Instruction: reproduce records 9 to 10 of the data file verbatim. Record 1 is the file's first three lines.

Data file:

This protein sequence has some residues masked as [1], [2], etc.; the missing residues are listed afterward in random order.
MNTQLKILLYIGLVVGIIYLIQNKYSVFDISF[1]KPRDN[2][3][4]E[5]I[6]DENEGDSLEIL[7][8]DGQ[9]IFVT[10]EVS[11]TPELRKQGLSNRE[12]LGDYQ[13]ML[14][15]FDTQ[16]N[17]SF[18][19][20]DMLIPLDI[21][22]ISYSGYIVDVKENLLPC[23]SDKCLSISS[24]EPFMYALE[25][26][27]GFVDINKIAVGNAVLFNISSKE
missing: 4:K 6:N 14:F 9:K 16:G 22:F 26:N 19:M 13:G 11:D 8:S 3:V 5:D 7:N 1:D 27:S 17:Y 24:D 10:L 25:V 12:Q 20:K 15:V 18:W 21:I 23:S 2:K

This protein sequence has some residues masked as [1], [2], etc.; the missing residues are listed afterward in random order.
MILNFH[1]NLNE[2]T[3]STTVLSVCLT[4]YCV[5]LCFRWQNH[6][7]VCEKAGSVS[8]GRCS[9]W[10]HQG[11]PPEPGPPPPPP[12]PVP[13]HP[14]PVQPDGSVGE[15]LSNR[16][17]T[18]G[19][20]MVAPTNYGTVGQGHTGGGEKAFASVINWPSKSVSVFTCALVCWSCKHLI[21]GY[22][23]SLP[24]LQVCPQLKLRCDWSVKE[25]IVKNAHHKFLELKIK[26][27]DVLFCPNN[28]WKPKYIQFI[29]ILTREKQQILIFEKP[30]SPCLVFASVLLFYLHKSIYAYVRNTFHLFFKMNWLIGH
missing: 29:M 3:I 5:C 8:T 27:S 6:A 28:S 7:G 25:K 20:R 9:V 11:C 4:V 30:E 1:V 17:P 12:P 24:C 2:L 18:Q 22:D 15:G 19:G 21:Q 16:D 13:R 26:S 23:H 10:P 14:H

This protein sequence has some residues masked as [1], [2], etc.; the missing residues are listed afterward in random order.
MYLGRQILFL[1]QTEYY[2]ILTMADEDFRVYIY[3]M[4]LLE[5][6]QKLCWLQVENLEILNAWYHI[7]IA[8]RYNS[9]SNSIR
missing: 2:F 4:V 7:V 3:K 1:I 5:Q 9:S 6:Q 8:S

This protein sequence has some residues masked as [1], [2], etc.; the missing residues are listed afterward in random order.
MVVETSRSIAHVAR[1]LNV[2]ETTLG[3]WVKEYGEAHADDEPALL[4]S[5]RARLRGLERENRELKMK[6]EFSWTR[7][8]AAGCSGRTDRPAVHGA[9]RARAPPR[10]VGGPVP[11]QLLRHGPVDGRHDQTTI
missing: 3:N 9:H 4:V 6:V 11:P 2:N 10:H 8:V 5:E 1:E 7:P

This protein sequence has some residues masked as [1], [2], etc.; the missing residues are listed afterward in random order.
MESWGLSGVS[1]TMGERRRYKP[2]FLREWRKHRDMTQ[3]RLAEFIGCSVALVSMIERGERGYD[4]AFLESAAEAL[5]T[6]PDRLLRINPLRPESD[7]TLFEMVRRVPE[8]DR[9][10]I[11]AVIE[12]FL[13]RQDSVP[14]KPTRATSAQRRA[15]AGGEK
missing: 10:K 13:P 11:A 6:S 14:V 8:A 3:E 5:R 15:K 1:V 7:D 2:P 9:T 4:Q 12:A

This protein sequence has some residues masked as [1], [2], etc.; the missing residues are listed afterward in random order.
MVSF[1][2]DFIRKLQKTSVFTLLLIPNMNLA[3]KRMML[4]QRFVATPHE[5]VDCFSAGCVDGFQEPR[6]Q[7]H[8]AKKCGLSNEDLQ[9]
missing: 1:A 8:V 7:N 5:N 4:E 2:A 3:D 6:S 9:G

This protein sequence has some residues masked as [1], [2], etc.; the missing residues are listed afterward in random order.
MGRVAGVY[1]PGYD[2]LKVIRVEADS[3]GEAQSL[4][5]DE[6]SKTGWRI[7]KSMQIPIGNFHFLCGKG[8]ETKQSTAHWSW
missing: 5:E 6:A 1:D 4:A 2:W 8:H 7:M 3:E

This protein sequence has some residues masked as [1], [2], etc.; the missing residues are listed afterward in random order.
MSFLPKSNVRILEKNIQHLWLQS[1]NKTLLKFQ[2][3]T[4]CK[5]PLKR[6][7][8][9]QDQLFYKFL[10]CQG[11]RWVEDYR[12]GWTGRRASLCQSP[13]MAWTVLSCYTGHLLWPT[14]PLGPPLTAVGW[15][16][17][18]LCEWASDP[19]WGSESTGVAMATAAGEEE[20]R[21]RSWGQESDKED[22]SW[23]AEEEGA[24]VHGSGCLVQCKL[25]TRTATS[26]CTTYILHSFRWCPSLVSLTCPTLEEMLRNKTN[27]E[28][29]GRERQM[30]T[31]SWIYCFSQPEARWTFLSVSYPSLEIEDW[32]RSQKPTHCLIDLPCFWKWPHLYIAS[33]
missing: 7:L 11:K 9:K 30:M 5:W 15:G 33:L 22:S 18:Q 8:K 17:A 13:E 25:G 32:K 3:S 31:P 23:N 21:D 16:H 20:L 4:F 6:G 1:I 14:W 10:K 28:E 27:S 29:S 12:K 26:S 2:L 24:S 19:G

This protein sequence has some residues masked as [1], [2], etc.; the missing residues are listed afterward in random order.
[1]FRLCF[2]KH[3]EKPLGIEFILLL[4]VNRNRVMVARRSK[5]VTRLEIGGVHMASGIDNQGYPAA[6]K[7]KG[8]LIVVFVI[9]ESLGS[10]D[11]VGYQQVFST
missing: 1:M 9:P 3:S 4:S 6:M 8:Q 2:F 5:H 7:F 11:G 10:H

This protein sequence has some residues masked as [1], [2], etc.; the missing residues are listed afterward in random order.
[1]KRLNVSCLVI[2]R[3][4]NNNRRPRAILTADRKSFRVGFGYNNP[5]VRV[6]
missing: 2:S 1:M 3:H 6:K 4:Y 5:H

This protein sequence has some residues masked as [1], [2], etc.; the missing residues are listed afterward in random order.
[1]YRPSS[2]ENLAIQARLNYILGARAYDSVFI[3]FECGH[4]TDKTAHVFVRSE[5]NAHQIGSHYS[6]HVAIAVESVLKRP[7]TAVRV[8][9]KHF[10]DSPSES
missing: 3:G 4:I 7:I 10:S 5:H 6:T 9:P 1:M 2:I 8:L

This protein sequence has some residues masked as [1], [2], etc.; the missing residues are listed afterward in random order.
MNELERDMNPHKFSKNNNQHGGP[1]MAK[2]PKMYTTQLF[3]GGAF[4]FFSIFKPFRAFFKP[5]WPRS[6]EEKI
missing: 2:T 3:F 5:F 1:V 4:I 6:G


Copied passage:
This protein sequence has some residues masked as [1], [2], etc.; the missing residues are listed afterward in random order.
[1]FRLCF[2]KH[3]EKPLGIEFILLL[4]VNRNRVMVARRSK[5]VTRLEIGGVHMASGIDNQGYPAA[6]K[7]KG[8]LIVVFVI[9]ESLGS[10]D[11]VGYQQVFST
missing: 1:M 9:P 3:S 4:S 6:M 8:Q 2:F 5:H 7:F 11:G 10:H

This protein sequence has some residues masked as [1], [2], etc.; the missing residues are listed afterward in random order.
[1]KRLNVSCLVI[2]R[3][4]NNNRRPRAILTADRKSFRVGFGYNNP[5]VRV[6]
missing: 2:S 1:M 3:H 6:K 4:Y 5:H